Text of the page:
The Augsburg Confession, pt. 4
In June, we went through Article Six of the Augsburg Confession, on Good Works and the new obedience of Christians. The next three articles are about the Church: what the Church is, how the true Church can be recognized, and how one enters the Church. (By the way, when I capitalize Church, I am referring to the universal Church throughout the world, and throughout time. If I write “church,” I usually mean the local congregation.)
Article VII calls the Church, in its essence: “It is the assembly of all believers among whom the gospel is purely preached and the holy sacraments are administered according to the gospel” (AC VII:1). That’s it! Of course, one has to define what the Gospel is, and what it means that the Sacraments are administered according to the Gospel; but where there is agreement on the Gospel and Sacraments, there is true unity in the Church. “It is not necessary for the true unity of the Christian church that uniform ceremonies, instituted by human beings, be observed everywhere” (VII:3). As long as the Church has been on earth, diverse ceremonies have been used. Ceremonies are not of the essence of the Church; however, as we will see later, the Confessors realized that not all ceremonies are created equal, and some are more useful than others.
Article VIII, which is a continuation of Article VII, confesses the reality of the Church as it appears in local congregations. Even though the Church is, “properly speaking, nothing else than the assembly of all believers and saints,” there will still be “false Christians, hypocrites, and even public sinners.” Thus, the Confessors wanted to say what the Church has always said, following St. Augustine: that even if, God forbid, the Word was preached or the Sacraments administered by “unrighteous priests,” they are still valid because they are God’s Word and Sacraments.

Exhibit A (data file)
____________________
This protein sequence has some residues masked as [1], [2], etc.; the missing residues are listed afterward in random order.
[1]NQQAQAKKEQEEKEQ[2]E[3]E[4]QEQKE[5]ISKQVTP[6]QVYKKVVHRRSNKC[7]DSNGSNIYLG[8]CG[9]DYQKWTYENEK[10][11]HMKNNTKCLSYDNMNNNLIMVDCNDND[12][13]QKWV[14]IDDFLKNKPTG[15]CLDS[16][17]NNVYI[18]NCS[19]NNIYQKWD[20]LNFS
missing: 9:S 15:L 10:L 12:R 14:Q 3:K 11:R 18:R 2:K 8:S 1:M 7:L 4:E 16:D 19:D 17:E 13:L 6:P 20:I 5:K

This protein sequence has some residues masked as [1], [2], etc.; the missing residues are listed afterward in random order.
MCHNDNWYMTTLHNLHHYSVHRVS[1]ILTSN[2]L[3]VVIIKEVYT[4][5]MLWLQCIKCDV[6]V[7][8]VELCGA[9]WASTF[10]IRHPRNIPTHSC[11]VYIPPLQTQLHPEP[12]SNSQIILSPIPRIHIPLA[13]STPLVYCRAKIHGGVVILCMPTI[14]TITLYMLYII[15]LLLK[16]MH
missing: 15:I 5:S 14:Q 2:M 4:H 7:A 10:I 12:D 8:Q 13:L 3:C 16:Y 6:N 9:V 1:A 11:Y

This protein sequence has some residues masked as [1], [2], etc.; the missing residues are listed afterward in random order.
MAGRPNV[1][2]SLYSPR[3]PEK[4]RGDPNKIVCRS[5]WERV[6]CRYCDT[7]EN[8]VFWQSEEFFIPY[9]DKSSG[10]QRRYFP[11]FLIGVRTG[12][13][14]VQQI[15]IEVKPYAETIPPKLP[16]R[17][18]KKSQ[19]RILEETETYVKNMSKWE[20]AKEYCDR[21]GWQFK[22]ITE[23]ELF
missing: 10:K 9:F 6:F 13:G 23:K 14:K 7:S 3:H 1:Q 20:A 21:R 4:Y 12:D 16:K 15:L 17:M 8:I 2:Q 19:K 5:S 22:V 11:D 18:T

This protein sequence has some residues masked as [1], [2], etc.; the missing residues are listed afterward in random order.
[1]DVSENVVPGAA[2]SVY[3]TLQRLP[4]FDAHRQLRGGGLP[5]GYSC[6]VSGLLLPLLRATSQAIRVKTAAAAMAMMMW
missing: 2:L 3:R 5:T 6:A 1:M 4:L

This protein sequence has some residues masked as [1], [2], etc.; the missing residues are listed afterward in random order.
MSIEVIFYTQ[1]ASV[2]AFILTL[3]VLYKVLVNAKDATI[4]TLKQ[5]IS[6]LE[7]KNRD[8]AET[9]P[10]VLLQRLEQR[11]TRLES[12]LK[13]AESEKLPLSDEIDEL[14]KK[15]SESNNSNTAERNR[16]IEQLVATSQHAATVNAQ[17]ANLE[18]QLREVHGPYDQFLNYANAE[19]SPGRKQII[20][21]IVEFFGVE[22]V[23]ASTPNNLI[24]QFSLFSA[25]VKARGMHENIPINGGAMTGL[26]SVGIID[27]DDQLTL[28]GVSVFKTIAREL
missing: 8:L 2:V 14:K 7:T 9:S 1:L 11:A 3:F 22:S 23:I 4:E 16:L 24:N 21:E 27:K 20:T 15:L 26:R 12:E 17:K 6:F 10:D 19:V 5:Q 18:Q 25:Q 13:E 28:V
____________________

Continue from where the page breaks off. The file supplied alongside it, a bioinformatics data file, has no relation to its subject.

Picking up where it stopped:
Article IX flows directly out of the previous two articles, because it describes how people are brought into the Church: “Concerning baptism [the Lutherans teach] that it is necessary for salvation, that the grace of God is offered through baptism, and that children should be baptized. They are received into the grace of God when they are offered to God through baptism. They condemn the Anabaptists [literally, “re-baptizers”] who disapprove of the baptism of children and assert that children are saved without baptism.”
This Article describes as well today (as I find with the rest of the Lutheran Confessions) the points of disagreement with other Christians on Baptism.
As with other areas where we disagree with other Christians, these are the places to start the discussion: to honestly and humbly state our confession, based on the Scriptures, and to pray that the Holy Spirit will bring us to a unified confession of the Faith once delivered to the apostles and prophets.
*St. Augustine (354-430 AD), Bishop of Hippo in North Africa, said, “For you I am a bishop [overseer]; with you I am a Christian.”